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Environ Eng Res > Volume 24(1); 2018 > Article
Yi, Lee, Lee, and Kim: Upcycling strategies for waste electronic and electrical equipment based on material flow analysis

Abstract

Upcycling generally refers to the conversion of waste materials to something useful or valuable and is a useful concept that can be applied not only to the waste design industry but also to waste recycling and resource circulation. Our study highlights upcycling as the key concept for improving the value of waste by redefining the concept as “the recycling of waste materials and discarded products in ways that enhance their value.” Four upcycling strategies are linked to material flow analyses conducted on waste electronic and electrical equipment, specifically waste refrigerators and waste computers, to examine the technologies available for implementation and suggest guidelines for the promotion of upcycling. The amount of waste refrigerators collected by the formal sector was 121,642 tons/y and the informal sector, 63,823 tons/y. The current recycling ratio of waste refrigerators was estimated as 88.53%. A total of 7,585 tons/y of waste computers were collected by the formal sector and 3,807 tons/y by the informal sector after discharge. Meanwhile, the current recycling ratio of waste computers was estimated as 77.43%. We found that it is possible to introduce 28 upcycling technologies in the case of refrigerators, and 15 technologies are available to promote upcycling in the case of computers. By refining the broad concept of upcycling and looking at the stages of material flow, our approach presents universally applicable directions for incorporating upcycling in resource recovery and recirculation plans.

1. Introduction

Higher standards of living and technological development, especially in the electric and electronic industry, have shortened the product cycle of electrical and electronic products, leading to an overall increase of waste electronic and electrical equipment (WEEE) [1]. At the same time, the rise in the prices of raw metal has brought considerable attention to the recovery of valuable metals, such as copper, zinc, nickel, etc., included in WEEE. Korea has recently introduced a recycling target management system for WEEE and set a target for recycling per capita (6.0 kg per person) to be met by 2018. These developments have increased the demand for research on resource circulation and recycling, especially concerning the promotion of WEEE recycling [2].
One concept that has been gaining importance in WEEE recycling is upcycling. Upcycling is a combination of the words ‘upgrade’ and ‘recycling’ and is presently used to refer to the creation of products with added value using recycled materials [2]. Our study focuses on upcycling as the key concept for improving the value of WEEE by refining the broad use of the concept into a practically applicable definition and suggesting strategies to promote upcycling based on domestic and foreign case studies. Then, the material flows of WEEE are analysed, specifically on valuable resources and low-value residues that can be obtained from discarded refrigerators and computers [2, 3], including the quantities of recovered resources and final throughputs. Based on the results of the material flow analysis (MFA), we examine the available upcycling technologies for recovering and recirculating resources from waste refrigerators and computers and review how upcycling can be more effectively promoted in terms of the four strategies and the stages of material flow.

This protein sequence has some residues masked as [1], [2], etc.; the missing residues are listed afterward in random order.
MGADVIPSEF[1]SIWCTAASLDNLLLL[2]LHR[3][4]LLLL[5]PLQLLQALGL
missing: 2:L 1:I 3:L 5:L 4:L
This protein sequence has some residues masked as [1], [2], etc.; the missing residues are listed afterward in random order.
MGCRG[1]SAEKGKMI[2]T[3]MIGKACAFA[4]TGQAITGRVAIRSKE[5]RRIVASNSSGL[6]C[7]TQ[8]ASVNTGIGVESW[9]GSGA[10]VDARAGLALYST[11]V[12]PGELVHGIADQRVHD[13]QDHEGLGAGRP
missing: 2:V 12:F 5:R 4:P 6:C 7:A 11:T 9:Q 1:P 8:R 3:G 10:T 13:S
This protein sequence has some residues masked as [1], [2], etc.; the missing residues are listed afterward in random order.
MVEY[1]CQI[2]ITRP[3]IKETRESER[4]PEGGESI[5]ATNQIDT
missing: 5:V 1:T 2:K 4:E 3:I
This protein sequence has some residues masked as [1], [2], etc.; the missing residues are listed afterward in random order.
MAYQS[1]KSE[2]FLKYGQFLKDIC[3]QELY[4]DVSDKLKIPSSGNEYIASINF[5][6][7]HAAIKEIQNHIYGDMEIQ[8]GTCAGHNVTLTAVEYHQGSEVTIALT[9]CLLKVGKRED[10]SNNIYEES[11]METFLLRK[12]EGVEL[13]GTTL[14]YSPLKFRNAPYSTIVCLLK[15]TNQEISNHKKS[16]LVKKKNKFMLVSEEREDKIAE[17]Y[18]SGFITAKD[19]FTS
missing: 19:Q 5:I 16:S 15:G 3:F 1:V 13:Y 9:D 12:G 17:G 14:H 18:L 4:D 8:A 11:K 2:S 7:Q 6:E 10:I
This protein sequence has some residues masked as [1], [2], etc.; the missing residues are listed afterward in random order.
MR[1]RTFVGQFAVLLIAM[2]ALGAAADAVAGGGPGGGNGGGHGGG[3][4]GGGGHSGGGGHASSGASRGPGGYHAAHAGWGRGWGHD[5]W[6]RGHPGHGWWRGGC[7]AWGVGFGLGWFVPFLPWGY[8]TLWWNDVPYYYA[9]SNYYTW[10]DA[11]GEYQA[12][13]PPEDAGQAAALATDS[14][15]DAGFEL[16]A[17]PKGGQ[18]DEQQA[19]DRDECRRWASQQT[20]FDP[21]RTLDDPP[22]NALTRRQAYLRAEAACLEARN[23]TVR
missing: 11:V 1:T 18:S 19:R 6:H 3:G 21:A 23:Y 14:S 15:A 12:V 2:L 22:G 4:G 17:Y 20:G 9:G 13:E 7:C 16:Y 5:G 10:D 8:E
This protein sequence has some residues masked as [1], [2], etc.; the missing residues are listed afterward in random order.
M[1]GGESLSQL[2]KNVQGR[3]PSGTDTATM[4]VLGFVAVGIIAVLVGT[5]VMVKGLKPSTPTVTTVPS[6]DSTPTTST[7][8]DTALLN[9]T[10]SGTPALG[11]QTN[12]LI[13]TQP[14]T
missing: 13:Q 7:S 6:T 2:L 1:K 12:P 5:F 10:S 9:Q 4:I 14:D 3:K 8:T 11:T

2. Materials and Methods

Herein, we look specifically at the WEEE from refrigerators and computers to conduct an MFA based on previous studies [4, 5] and the internal materials of Korea Environment Corporation (KECO) on WEEE release/import and purchase/sale data for 2015 [6]. The 2015 data from KECO was used as this is the first year in which the Korea government expanded its free waste collection policy (collecting waste products from homes without cost) nation- wide [1]. The MFA of WEEE was classified into the following stages: discharge, collection, pre-treatment, resource recovery, and sale/export/disposal [3]. Table 1 shows the lists of sources or companies used for the MFA of waste refrigerators and computers. Additional data and information were collected through interviews with WEEE recycling associations and recycling industry experts, consultations with the Ministry of Environment and KECO, and field surveys conducted at WEEE recycling centers and companies. We also reviewed existing literature on WEEE recycling and MFA as well as case studies on upcycling in the European Union (EU) and Japan. For the MFA of waste refrigerators and computers, we used STAN (short for subSTance flow ANalysis) software that supports material flow analysis. From the results of MFA, we reviewed the applicable technologies available for improving the recovery and recycle of materials from waste refrigerators and computers.

3. Results and Discussion

3.1. Upcycling in Korea and Overseas

Our comparative study of WEEE recycling and recovery policies in the EU, Japan, and Korea showed that EU has the highest target set for WEEE recycling and recovery rate, although the targets set by South Korea and Japan are close to that of the EU. Also, a notable trend in the EU and Japan is the use of the terms ‘recovery rate’ and ‘re-commercialization rate’ to induce greater high-grade and advanced recycling.